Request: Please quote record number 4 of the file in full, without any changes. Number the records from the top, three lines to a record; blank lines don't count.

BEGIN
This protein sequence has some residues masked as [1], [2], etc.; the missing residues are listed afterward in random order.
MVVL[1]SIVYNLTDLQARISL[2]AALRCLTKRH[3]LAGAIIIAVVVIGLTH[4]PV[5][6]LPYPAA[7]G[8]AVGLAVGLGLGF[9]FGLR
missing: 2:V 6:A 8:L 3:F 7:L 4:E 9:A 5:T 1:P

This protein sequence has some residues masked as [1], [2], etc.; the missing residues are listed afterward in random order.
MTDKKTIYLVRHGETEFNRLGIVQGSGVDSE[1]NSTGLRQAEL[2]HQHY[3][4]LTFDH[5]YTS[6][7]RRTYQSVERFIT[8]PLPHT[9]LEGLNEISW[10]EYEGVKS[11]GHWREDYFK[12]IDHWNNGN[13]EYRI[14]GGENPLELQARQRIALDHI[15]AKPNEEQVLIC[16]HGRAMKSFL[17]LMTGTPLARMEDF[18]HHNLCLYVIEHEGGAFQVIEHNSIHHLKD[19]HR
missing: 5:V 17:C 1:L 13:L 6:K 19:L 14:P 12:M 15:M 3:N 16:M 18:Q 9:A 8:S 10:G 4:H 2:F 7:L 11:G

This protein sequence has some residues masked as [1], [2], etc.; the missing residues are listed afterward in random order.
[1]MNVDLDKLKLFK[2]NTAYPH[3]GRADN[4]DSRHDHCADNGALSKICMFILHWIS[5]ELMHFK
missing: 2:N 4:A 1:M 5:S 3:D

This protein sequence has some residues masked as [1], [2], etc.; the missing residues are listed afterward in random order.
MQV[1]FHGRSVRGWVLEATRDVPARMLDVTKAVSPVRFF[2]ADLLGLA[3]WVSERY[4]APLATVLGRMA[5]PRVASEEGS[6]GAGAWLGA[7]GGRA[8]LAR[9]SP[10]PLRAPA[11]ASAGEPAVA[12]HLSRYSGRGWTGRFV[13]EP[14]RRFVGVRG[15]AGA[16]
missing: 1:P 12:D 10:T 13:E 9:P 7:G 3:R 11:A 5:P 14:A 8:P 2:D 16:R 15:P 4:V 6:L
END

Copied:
This protein sequence has some residues masked as [1], [2], etc.; the missing residues are listed afterward in random order.
MQV[1]FHGRSVRGWVLEATRDVPARMLDVTKAVSPVRFF[2]ADLLGLA[3]WVSERY[4]APLATVLGRMA[5]PRVASEEGS[6]GAGAWLGA[7]GGRA[8]LAR[9]SP[10]PLRAPA[11]ASAGEPAVA[12]HLSRYSGRGWTGRFV[13]EP[14]RRFVGVRG[15]AGA[16]
missing: 1:P 12:D 10:T 13:E 9:P 7:G 3:R 11:A 5:P 14:A 8:P 2:D 16:R 15:P 4:V 6:L